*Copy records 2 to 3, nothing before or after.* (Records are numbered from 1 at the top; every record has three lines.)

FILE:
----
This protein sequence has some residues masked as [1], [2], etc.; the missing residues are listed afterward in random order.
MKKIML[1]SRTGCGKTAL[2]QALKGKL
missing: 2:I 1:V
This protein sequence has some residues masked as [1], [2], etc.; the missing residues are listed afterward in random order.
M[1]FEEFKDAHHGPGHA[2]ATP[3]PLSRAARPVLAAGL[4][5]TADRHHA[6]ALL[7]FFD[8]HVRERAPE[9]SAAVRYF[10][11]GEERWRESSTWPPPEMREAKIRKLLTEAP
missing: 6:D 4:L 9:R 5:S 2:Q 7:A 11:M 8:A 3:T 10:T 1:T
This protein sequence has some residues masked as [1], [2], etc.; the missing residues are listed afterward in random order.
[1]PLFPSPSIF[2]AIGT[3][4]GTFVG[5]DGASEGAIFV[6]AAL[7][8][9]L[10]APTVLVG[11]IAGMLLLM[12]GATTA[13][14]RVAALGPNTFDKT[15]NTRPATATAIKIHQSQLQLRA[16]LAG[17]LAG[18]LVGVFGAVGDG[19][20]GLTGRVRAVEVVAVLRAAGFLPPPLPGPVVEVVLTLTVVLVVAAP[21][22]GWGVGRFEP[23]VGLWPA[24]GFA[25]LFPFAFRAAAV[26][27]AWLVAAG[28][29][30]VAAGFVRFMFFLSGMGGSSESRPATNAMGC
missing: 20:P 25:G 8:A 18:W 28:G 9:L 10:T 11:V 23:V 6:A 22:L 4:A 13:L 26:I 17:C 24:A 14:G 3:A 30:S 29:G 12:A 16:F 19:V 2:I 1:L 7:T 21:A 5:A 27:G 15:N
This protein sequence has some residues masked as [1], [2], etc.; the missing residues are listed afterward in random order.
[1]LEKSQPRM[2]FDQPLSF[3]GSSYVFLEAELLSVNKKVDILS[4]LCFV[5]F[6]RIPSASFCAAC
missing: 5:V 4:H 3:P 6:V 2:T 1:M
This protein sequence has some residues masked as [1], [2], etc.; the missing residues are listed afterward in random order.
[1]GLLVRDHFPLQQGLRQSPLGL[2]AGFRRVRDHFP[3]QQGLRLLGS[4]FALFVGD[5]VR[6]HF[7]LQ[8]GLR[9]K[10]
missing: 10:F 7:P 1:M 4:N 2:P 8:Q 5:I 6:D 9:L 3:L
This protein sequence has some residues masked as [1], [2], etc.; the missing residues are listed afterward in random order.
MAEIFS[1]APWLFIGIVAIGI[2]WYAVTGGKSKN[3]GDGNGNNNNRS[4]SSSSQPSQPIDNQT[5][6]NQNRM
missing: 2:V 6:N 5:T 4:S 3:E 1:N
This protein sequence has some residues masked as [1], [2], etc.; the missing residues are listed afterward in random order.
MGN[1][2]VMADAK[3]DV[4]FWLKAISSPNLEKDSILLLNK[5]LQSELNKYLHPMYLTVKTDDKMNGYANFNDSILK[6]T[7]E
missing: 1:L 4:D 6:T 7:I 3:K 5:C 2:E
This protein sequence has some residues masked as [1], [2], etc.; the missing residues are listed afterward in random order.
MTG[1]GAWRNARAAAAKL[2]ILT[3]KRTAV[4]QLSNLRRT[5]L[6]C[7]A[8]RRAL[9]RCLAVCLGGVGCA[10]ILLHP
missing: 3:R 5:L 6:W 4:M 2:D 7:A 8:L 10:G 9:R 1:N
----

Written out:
This protein sequence has some residues masked as [1], [2], etc.; the missing residues are listed afterward in random order.
M[1]FEEFKDAHHGPGHA[2]ATP[3]PLSRAARPVLAAGL[4][5]TADRHHA[6]ALL[7]FFD[8]HVRERAPE[9]SAAVRYF[10][11]GEERWRESSTWPPPEMREAKIRKLLTEAP
missing: 6:D 4:L 9:R 5:S 2:Q 7:A 11:M 8:A 3:T 10:T 1:T
This protein sequence has some residues masked as [1], [2], etc.; the missing residues are listed afterward in random order.
[1]PLFPSPSIF[2]AIGT[3][4]GTFVG[5]DGASEGAIFV[6]AAL[7][8][9]L[10]APTVLVG[11]IAGMLLLM[12]GATTA[13][14]RVAALGPNTFDKT[15]NTRPATATAIKIHQSQLQLRA[16]LAG[17]LAG[18]LVGVFGAVGDG[19][20]GLTGRVRAVEVVAVLRAAGFLPPPLPGPVVEVVLTLTVVLVVAAP[21][22]GWGVGRFEP[23]VGLWPA[24]GFA[25]LFPFAFRAAAV[26][27]AWLVAAG[28][29][30]VAAGFVRFMFFLSGMGGSSESRPATNAMGC
missing: 20:P 25:G 8:A 18:W 28:G 9:L 10:T 11:V 23:V 6:A 22:L 4:A 13:L 26:I 17:C 24:A 14:G 3:A 30:S 29:G 12:A 16:F 19:V 2:I 1:L 7:T 21:A 5:A 27:G 15:N